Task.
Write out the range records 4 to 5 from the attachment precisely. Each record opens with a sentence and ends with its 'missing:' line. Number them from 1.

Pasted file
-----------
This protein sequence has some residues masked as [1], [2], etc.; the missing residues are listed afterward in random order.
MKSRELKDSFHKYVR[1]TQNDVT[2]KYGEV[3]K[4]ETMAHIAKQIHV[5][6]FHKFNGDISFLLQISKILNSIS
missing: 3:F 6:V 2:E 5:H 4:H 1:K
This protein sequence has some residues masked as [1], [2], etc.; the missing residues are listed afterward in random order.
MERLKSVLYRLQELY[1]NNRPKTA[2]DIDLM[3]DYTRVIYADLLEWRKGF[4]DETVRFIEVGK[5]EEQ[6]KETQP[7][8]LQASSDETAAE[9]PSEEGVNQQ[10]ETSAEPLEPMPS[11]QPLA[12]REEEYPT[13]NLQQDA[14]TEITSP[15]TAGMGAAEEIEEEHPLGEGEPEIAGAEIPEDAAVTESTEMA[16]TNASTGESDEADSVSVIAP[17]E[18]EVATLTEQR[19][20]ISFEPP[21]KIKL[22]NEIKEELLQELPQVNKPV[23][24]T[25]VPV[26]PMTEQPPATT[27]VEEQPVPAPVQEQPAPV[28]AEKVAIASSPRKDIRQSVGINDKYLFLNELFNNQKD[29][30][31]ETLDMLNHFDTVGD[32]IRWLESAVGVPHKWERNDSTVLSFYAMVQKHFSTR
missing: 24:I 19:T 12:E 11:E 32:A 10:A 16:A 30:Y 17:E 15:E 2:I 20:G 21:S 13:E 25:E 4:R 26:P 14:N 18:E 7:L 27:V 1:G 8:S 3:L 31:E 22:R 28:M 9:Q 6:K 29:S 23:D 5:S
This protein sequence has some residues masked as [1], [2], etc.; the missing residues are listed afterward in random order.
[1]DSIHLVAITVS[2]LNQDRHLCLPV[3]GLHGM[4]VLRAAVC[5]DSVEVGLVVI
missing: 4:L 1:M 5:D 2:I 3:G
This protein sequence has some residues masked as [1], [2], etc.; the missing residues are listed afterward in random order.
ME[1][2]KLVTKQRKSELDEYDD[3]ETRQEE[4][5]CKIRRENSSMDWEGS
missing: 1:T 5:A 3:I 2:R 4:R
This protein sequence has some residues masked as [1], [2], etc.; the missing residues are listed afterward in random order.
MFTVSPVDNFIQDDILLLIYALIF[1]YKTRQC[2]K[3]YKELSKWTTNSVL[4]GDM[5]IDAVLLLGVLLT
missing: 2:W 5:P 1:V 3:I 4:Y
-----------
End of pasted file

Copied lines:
This protein sequence has some residues masked as [1], [2], etc.; the missing residues are listed afterward in random order.
ME[1][2]KLVTKQRKSELDEYDD[3]ETRQEE[4][5]CKIRRENSSMDWEGS
missing: 1:T 5:A 3:I 2:R 4:R
This protein sequence has some residues masked as [1], [2], etc.; the missing residues are listed afterward in random order.
MFTVSPVDNFIQDDILLLIYALIF[1]YKTRQC[2]K[3]YKELSKWTTNSVL[4]GDM[5]IDAVLLLGVLLT
missing: 2:W 5:P 1:V 3:I 4:Y